The first Alpina I drove was a 3 Series-based like this one, and I broke it. It was 1988 and it was my job to record its acceleration. The problem was that with an optional automatic transmission it was unable to spin the rear wheels. I had the bright idea of revving the engine to 5000rpm with the gearbox in neutral, then wrenching the selector into drive. Remarkably, it tolerated such behaviour twice before there was a bang followed by a cessation of forward progress.
It’s probably why I remember the car so well, and I mention it now only because I found it striking how similar the philosophy was behind the car then known as the C2 to that which underpins this brand new B3. Not that you’d know it from the numbers. Today’s B3 has 456bhp from its twin-turbo 3-litre straight-six motor, far more than double offered by the C2’s normally aspirated 2.7.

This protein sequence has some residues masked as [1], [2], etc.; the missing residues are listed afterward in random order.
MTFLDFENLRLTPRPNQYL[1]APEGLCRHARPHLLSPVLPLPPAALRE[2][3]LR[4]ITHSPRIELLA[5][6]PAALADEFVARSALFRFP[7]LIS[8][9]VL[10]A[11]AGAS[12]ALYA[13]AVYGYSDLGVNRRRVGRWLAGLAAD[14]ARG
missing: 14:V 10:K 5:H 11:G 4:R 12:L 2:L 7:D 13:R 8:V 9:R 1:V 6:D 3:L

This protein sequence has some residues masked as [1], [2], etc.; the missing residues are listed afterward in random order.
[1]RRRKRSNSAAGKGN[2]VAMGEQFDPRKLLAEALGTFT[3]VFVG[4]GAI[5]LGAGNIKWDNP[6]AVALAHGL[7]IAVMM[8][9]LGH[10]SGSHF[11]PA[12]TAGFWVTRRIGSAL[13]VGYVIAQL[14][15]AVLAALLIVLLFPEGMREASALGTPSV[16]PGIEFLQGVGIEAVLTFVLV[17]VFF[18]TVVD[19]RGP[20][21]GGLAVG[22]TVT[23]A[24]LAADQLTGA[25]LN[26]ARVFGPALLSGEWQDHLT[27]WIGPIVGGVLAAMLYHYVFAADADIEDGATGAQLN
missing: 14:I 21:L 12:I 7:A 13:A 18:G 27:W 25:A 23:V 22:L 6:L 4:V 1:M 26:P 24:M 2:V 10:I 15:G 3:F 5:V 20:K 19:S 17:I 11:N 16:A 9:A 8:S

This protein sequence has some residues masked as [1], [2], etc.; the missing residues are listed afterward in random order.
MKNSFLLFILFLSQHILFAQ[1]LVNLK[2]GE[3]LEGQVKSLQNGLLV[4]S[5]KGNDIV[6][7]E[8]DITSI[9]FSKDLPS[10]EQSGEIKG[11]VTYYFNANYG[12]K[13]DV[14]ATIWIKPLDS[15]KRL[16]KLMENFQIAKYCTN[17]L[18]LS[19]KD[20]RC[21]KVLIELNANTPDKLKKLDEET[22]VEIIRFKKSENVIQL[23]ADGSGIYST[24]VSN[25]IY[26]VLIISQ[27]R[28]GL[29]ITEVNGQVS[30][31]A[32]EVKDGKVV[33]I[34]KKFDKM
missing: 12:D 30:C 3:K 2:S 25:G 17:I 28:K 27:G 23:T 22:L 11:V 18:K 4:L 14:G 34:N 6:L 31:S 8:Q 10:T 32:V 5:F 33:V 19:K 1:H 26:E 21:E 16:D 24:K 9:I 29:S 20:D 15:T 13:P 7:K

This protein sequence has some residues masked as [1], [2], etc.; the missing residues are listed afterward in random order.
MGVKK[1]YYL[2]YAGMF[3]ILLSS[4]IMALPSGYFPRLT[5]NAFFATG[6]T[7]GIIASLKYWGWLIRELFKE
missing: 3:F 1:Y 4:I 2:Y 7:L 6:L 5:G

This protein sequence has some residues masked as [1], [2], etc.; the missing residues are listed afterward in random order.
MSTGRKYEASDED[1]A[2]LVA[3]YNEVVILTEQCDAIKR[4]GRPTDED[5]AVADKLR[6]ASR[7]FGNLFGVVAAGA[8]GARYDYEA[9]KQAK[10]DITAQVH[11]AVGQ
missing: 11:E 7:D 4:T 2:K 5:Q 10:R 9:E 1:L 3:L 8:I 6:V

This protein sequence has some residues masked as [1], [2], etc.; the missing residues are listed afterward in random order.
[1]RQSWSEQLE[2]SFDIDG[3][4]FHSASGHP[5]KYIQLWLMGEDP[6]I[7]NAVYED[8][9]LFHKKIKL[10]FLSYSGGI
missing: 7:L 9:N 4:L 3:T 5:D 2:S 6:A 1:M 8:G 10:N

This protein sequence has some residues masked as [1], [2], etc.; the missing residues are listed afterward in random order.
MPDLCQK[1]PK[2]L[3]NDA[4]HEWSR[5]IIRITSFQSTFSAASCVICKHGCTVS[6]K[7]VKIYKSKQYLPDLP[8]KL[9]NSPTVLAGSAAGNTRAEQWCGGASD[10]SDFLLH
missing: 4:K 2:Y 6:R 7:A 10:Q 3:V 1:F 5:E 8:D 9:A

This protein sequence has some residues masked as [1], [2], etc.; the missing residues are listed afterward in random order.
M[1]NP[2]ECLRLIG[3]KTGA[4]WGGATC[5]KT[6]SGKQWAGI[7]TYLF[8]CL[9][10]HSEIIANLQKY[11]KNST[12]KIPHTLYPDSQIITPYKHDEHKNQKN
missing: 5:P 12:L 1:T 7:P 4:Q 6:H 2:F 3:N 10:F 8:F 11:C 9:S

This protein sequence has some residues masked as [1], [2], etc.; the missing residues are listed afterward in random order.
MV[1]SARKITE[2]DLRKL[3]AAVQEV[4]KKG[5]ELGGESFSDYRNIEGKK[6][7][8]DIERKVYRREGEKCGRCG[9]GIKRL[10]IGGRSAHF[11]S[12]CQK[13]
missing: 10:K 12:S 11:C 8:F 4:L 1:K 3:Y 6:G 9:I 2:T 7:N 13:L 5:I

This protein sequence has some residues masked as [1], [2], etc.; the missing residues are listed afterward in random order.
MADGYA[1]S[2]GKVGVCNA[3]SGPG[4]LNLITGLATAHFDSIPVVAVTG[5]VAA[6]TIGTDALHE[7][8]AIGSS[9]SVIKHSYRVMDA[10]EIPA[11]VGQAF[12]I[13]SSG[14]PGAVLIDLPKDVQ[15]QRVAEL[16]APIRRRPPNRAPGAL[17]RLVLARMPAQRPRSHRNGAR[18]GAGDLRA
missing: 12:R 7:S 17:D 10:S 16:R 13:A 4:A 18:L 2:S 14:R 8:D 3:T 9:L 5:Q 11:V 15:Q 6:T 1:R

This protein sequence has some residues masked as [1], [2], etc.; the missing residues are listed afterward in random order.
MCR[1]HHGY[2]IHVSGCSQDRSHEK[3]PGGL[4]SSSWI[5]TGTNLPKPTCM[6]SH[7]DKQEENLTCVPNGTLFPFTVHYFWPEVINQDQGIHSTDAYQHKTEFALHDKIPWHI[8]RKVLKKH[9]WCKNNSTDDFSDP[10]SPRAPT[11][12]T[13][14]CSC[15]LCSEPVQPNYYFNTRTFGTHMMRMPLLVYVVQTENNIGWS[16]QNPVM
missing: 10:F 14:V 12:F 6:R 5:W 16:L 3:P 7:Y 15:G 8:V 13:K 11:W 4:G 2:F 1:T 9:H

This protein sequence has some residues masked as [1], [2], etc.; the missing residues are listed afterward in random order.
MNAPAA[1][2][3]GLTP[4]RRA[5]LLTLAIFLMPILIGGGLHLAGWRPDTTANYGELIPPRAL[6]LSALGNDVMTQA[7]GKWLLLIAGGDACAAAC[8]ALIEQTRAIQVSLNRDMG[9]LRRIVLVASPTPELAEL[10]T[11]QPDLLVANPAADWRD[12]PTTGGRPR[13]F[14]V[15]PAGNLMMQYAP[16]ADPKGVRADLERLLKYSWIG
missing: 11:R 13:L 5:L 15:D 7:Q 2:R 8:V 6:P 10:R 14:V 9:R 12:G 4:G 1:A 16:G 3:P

Back then and even with such unforgivable hooliganism, I could not tempt the C2 past 60mph in less than 7.3sec, not much less than double the time it takes today’s B3. Most shocking is that today’s B3 is 537kg heavier – that’s a Caterham Seven right there – than the C2 of yesteryear, though its top speed of 186mph is 55mph more than I’d flogged out of the C2 before I destroyed it.